Since then, Mr. Shabtai has built on the home’s prestigious architectural pedigree with an extensive renovation of his own. In addition to the proposed 1,100-square-foot roof deck with a garden, gazebo and hot tub, the four-story townhouse retains the classic façade designed by Mr. Stern, and it now has a living room with 14-foot ceilings featuring a glass wall overlooking Park Avenue, a master bedroom with a spa-style master bath and gas fireplace, a spiral staircase and-if hoofing it to the fourth floor seems a chore-a private elevator. The ground floor of the property includes a 1,150-square-foot professional space that any potential buyer can lease out (it’s currently a doctor’s office), which may help offset the $83,808 in real-estate taxes the new owner will have to pony up.
Still, some brokers with competing firms who are familiar with the property say that although the townhouse is one of the more alluring offerings to hit the fast-paced Upper East Side market this year, the location along Park Avenue, with its attendant traffic, may deter well-heeled buyers: If you’re willing to pay eight figures for a private home, they reason, you might also seek the privacy of leafy side streets.
“People just don’t want that much exposure. For that much money, people would rather have the privacy of a side street,” one broker said.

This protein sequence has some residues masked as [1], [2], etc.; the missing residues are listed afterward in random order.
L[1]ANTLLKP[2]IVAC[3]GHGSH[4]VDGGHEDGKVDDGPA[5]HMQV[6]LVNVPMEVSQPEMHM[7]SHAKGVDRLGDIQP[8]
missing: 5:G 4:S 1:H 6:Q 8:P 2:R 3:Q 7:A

But in a city where the real-estate market often defies logic, and penthouses trade for $45 million at the Time Warner Center at a time when many real-estate watchers said the $1.7 billion building was overpriced, Mr. Shabtai may just yet find a flush buyer to claim his Park Avenue perch.
On March 2, Meg Ryan’s former neighbors at 420 West Broadway put their 3,400-square-foot raw-space duplex on the market for a Soho-esque $4.95 million. The listing comes after the loft development made headlines in January, when Ms. Ryan reportedly signed contracts to unload her 6,734-square-foot duplex penthouse-which had been asking $9.7 million-following reports that the 42-year-old flaxen-haired actress paid around $4 million for a Greenwich Village apartment.